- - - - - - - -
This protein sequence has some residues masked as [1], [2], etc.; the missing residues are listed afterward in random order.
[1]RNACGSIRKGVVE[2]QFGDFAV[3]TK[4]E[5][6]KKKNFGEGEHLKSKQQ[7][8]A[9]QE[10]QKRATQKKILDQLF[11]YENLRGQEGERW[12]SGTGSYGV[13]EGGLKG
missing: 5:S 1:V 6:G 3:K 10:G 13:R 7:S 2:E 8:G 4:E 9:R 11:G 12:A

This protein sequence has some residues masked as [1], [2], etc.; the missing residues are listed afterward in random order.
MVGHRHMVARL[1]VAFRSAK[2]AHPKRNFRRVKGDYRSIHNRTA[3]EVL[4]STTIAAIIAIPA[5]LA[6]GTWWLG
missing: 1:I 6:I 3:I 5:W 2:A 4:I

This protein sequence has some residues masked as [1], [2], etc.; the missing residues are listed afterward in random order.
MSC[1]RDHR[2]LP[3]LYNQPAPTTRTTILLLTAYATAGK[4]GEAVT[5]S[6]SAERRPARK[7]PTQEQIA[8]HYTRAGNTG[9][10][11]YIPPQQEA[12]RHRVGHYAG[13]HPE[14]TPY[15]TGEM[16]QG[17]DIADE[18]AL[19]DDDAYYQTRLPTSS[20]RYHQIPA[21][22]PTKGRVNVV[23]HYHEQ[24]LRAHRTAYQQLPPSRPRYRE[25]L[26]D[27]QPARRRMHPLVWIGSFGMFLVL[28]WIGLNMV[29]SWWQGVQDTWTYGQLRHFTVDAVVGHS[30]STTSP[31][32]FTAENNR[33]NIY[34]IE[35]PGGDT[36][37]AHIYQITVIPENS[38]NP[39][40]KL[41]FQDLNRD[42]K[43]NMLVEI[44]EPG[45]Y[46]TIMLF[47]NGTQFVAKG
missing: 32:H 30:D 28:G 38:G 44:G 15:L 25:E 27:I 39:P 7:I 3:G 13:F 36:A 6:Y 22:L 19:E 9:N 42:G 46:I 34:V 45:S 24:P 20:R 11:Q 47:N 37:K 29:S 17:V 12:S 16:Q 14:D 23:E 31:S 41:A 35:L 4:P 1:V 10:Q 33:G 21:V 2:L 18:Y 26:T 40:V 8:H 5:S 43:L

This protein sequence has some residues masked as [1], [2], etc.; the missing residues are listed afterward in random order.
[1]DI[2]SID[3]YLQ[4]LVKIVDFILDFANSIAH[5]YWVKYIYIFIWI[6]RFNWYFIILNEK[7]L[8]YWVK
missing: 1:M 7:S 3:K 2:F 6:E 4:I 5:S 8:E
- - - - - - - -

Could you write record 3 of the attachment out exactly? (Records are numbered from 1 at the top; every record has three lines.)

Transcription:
This protein sequence has some residues masked as [1], [2], etc.; the missing residues are listed afterward in random order.
MSC[1]RDHR[2]LP[3]LYNQPAPTTRTTILLLTAYATAGK[4]GEAVT[5]S[6]SAERRPARK[7]PTQEQIA[8]HYTRAGNTG[9][10][11]YIPPQQEA[12]RHRVGHYAG[13]HPE[14]TPY[15]TGEM[16]QG[17]DIADE[18]AL[19]DDDAYYQTRLPTSS[20]RYHQIPA[21][22]PTKGRVNVV[23]HYHEQ[24]LRAHRTAYQQLPPSRPRYRE[25]L[26]D[27]QPARRRMHPLVWIGSFGMFLVL[28]WIGLNMV[29]SWWQGVQDTWTYGQLRHFTVDAVVGHS[30]STTSP[31][32]FTAENNR[33]NIY[34]IE[35]PGGDT[36][37]AHIYQITVIPENS[38]NP[39][40]KL[41]FQDLNRD[42]K[43]NMLVEI[44]EPG[45]Y[46]TIMLF[47]NGTQFVAKG
missing: 32:H 30:D 28:G 38:G 44:G 15:L 25:E 27:I 39:P 7:I 3:G 13:F 36:A 6:Y 22:L 19:E 9:N 42:G 46:I 34:V 45:S 24:P 20:R 11:Q 47:N 37:K 29:S 17:V 12:S 16:Q 14:D 23:E 31:S 41:A 35:L 4:P 1:V 10:Q 33:G 21:V 2:L 18:Y 26:T 40:V 8:H 5:S 43:L